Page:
The final song is called Offering Shadows. At over six minutes, it is the longest on the EP. As eponymously suggested, there is again precedence on the liminal and implacable: ‘to be unseen’. By now I am sold by the largely acoustic preference of the duo. The voice dominates the opening exchanges – it is reminiscent of a downbeat Everything But The Girl. ‘She hasn’t got much time…to run’ summons quicker guitar strums, which in turn accompany Van Rij to a more hopeful tone – ‘I need you in my life…I know I can make that happen’. A romanticism that has seemed either fractured or lost is revived yet immediately dampened by the desperation in the sound. The music after four minutes is simple but wonderful. Van Rij wavers alongside reverberation as the simple guitar chords drive the piece. The narrator becomes the subject. ‘I crawl on the floor’ is repeated three times. Perhaps down there, the voice, the shadow, scurries to seek a platform for more effective Translation. To elude the dangers and fears of the world.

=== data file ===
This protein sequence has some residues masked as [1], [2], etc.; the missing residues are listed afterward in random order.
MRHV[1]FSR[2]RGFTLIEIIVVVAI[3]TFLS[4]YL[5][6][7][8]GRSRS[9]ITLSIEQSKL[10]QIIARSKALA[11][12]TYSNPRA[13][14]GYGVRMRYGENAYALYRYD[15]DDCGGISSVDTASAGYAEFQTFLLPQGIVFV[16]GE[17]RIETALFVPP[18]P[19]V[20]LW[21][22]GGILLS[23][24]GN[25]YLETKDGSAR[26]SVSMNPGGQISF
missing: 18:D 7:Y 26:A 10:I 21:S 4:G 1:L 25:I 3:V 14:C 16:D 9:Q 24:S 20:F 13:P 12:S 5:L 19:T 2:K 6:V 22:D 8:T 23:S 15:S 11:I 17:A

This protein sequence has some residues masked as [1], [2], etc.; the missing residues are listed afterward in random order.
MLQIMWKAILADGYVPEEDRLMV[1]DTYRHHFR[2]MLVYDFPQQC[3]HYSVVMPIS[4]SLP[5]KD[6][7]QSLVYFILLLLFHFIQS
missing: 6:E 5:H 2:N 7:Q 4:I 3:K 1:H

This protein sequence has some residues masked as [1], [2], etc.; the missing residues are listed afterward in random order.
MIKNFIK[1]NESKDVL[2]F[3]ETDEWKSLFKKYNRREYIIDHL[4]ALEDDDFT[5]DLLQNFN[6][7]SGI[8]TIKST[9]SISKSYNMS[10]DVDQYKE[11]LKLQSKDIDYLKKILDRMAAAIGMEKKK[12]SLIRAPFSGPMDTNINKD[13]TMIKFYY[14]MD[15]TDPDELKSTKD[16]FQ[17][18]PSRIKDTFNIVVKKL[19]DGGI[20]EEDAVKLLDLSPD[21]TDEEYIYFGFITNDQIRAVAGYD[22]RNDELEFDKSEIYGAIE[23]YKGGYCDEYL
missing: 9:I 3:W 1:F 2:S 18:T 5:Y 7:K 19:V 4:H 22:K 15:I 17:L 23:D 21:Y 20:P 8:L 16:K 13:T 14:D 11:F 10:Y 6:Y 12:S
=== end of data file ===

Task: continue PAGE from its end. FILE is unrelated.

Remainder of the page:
Who knows. Honestly. It’s a good album, though. Listening to it numerous times may not aid an overarching understanding of its goals. I sense it is that very evasiveness the EP so longs to portray. It does so brilliantly.